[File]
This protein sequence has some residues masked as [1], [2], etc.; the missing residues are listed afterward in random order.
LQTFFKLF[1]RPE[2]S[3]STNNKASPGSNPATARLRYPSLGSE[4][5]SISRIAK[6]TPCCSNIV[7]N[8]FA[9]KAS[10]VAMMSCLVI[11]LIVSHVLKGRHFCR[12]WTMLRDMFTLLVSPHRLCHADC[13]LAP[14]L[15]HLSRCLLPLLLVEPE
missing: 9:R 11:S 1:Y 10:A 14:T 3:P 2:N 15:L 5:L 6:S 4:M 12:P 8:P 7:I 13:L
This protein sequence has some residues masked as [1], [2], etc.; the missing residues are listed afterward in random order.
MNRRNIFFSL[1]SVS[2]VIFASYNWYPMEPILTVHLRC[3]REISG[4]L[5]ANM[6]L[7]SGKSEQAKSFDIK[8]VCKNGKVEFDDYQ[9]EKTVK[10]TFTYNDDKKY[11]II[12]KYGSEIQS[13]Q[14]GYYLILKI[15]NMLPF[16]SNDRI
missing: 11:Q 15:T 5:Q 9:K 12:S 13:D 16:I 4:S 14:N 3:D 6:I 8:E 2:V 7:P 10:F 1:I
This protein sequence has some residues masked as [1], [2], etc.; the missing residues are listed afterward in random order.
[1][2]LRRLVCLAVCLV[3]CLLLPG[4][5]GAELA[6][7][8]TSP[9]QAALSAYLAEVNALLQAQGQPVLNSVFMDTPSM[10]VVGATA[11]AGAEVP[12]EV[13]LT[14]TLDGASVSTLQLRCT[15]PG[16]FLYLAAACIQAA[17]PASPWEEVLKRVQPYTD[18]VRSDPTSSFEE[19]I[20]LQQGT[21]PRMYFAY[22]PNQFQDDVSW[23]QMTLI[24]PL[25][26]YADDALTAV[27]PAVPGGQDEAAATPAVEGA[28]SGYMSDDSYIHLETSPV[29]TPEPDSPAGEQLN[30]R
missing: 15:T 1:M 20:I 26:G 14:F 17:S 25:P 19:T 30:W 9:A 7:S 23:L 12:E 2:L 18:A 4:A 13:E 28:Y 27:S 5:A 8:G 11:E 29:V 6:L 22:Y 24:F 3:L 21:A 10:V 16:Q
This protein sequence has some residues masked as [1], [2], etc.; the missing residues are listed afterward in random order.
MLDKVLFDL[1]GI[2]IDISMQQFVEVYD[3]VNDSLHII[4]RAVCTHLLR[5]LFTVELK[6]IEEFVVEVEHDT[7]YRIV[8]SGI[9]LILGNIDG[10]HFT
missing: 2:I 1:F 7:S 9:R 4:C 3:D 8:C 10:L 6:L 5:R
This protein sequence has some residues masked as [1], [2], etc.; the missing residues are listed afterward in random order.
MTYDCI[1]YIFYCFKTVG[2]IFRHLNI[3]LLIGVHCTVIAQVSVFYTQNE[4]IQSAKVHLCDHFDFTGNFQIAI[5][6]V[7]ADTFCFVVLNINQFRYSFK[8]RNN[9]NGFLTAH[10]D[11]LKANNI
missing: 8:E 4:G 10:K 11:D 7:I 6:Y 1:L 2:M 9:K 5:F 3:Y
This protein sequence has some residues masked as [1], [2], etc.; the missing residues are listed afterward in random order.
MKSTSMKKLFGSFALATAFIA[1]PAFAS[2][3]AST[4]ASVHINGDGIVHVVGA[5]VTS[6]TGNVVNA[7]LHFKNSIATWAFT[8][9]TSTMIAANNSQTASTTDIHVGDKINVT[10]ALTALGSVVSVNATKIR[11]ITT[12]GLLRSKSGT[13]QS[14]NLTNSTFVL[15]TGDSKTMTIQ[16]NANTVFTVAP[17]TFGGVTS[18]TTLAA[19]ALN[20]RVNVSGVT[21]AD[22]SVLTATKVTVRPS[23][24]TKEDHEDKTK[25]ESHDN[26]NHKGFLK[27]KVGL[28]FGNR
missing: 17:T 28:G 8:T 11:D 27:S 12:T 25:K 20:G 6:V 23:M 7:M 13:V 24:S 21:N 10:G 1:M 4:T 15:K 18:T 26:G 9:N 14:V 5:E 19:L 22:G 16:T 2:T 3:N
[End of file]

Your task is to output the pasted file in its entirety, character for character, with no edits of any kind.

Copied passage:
This protein sequence has some residues masked as [1], [2], etc.; the missing residues are listed afterward in random order.
LQTFFKLF[1]RPE[2]S[3]STNNKASPGSNPATARLRYPSLGSE[4][5]SISRIAK[6]TPCCSNIV[7]N[8]FA[9]KAS[10]VAMMSCLVI[11]LIVSHVLKGRHFCR[12]WTMLRDMFTLLVSPHRLCHADC[13]LAP[14]L[15]HLSRCLLPLLLVEPE
missing: 9:R 11:S 1:Y 10:A 14:T 3:P 2:N 15:L 5:L 6:S 4:M 12:P 8:P 7:I 13:L
This protein sequence has some residues masked as [1], [2], etc.; the missing residues are listed afterward in random order.
MNRRNIFFSL[1]SVS[2]VIFASYNWYPMEPILTVHLRC[3]REISG[4]L[5]ANM[6]L[7]SGKSEQAKSFDIK[8]VCKNGKVEFDDYQ[9]EKTVK[10]TFTYNDDKKY[11]II[12]KYGSEIQS[13]Q[14]GYYLILKI[15]NMLPF[16]SNDRI
missing: 11:Q 15:T 5:Q 9:K 12:S 13:D 16:I 4:S 14:N 3:D 6:I 8:E 2:V 7:P 10:F 1:I
This protein sequence has some residues masked as [1], [2], etc.; the missing residues are listed afterward in random order.
[1][2]LRRLVCLAVCLV[3]CLLLPG[4][5]GAELA[6][7][8]TSP[9]QAALSAYLAEVNALLQAQGQPVLNSVFMDTPSM[10]VVGATA[11]AGAEVP[12]EV[13]LT[14]TLDGASVSTLQLRCT[15]PG[16]FLYLAAACIQAA[17]PASPWEEVLKRVQPYTD[18]VRSDPTSSFEE[19]I[20]LQQGT[21]PRMYFAY[22]PNQFQDDVSW[23]QMTLI[24]PL[25][26]YADDALTAV[27]PAVPGGQDEAAATPAVEGA[28]SGYMSDDSYIHLETSPV[29]TPEPDSPAGEQLN[30]R
missing: 15:T 1:M 20:I 26:G 14:F 17:S 25:P 19:T 30:W 9:A 7:S 23:L 12:E 2:L 18:A 4:A 13:E 28:Y 27:S 5:A 8:G 11:E 29:V 6:L 22:Y 24:F 3:L 21:A 10:V 16:Q
This protein sequence has some residues masked as [1], [2], etc.; the missing residues are listed afterward in random order.
MLDKVLFDL[1]GI[2]IDISMQQFVEVYD[3]VNDSLHII[4]RAVCTHLLR[5]LFTVELK[6]IEEFVVEVEHDT[7]YRIV[8]SGI[9]LILGNIDG[10]HFT
missing: 2:I 1:F 7:S 9:R 4:C 3:D 8:C 10:L 6:L 5:R
This protein sequence has some residues masked as [1], [2], etc.; the missing residues are listed afterward in random order.
MTYDCI[1]YIFYCFKTVG[2]IFRHLNI[3]LLIGVHCTVIAQVSVFYTQNE[4]IQSAKVHLCDHFDFTGNFQIAI[5][6]V[7]ADTFCFVVLNINQFRYSFK[8]RNN[9]NGFLTAH[10]D[11]LKANNI
missing: 8:E 4:G 10:K 11:D 7:I 6:Y 1:L 2:M 9:K 5:F 3:Y
This protein sequence has some residues masked as [1], [2], etc.; the missing residues are listed afterward in random order.
MKSTSMKKLFGSFALATAFIA[1]PAFAS[2][3]AST[4]ASVHINGDGIVHVVGA[5]VTS[6]TGNVVNA[7]LHFKNSIATWAFT[8][9]TSTMIAANNSQTASTTDIHVGDKINVT[10]ALTALGSVVSVNATKIR[11]ITT[12]GLLRSKSGT[13]QS[14]NLTNSTFVL[15]TGDSKTMTIQ[16]NANTVFTVAP[17]TFGGVTS[18]TTLAA[19]ALN[20]RVNVSGVT[21]AD[22]SVLTATKVTVRPS[23][24]TKEDHEDKTK[25]ESHDN[26]NHKGFLK[27]KVGL[28]FGNR
missing: 17:T 28:G 8:T 11:D 27:S 12:T 25:K 20:G 6:V 23:M 7:M 13:V 24:S 21:N 10:G 1:M 4:T 15:K 18:T 26:G 9:N 14:V 5:E 19:L 22:G 16:T 2:T 3:N